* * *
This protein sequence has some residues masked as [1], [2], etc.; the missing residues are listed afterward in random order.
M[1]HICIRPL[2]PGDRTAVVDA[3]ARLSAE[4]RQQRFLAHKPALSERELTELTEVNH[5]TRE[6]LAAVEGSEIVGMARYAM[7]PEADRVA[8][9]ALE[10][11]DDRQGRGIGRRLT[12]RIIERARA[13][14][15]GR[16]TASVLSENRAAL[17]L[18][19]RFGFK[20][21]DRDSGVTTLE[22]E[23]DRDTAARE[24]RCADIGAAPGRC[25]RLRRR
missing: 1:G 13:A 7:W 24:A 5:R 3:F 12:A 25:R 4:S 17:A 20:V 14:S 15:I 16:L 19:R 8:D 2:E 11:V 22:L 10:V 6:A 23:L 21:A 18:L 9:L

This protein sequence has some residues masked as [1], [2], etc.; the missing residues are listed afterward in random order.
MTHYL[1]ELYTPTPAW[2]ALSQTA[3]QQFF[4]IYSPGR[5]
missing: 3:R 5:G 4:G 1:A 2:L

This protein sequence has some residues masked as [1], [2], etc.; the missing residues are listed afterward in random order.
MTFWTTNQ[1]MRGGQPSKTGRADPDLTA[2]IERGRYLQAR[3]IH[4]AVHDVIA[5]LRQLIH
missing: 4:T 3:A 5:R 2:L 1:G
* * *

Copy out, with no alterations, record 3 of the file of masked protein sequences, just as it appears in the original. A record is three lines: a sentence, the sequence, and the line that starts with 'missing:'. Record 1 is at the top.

This protein sequence has some residues masked as [1], [2], etc.; the missing residues are listed afterward in random order.
MTFWTTNQ[1]MRGGQPSKTGRADPDLTA[2]IERGRYLQAR[3]IH[4]AVHDVIA[5]LRQLIH
missing: 4:T 3:A 5:R 2:L 1:G